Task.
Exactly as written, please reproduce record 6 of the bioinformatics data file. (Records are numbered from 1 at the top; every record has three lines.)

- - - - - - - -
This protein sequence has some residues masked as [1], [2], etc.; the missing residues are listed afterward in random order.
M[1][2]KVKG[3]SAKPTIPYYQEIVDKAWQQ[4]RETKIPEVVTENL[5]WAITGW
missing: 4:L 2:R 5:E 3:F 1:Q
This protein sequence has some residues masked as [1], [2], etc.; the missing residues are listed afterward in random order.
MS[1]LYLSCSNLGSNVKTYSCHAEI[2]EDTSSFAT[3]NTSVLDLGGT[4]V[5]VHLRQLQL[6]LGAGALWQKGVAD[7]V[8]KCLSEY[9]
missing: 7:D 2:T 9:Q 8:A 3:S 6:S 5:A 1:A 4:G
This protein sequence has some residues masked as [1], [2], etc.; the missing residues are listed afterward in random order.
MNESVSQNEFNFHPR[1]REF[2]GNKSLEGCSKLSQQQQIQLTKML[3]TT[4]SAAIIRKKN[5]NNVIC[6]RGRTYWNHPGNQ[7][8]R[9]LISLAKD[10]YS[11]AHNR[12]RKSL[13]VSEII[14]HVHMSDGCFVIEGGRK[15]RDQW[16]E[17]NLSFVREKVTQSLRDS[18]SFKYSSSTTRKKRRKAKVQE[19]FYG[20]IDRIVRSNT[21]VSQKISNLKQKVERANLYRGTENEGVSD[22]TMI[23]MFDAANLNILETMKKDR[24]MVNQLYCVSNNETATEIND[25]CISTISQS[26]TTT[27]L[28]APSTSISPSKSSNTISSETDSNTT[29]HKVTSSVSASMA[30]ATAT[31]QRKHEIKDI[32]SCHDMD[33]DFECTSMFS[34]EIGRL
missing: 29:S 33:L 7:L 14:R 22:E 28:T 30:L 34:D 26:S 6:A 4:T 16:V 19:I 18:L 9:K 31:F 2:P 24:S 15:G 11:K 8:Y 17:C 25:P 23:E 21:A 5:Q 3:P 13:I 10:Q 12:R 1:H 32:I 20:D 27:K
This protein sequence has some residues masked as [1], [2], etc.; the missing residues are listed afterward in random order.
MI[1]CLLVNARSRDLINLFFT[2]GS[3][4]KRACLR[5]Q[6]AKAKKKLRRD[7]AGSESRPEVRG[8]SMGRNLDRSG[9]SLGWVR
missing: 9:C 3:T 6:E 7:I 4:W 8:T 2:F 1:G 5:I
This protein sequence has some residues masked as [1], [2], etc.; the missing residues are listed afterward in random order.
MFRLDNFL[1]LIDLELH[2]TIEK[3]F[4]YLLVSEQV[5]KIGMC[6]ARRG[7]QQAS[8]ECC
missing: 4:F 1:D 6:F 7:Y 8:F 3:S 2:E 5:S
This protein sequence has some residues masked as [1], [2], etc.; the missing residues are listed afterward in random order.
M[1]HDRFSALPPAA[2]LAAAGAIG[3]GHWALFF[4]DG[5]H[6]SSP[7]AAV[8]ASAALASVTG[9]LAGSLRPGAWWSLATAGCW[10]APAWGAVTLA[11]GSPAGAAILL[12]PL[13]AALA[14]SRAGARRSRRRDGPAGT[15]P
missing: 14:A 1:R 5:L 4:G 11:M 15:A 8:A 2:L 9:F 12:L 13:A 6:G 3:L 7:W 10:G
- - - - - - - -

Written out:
This protein sequence has some residues masked as [1], [2], etc.; the missing residues are listed afterward in random order.
M[1]HDRFSALPPAA[2]LAAAGAIG[3]GHWALFF[4]DG[5]H[6]SSP[7]AAV[8]ASAALASVTG[9]LAGSLRPGAWWSLATAGCW[10]APAWGAVTLA[11]GSPAGAAILL[12]PL[13]AALA[14]SRAGARRSRRRDGPAGT[15]P
missing: 14:A 1:R 5:L 4:G 11:M 15:A 8:A 2:L 9:F 12:L 13:A 6:G 3:L 7:W 10:G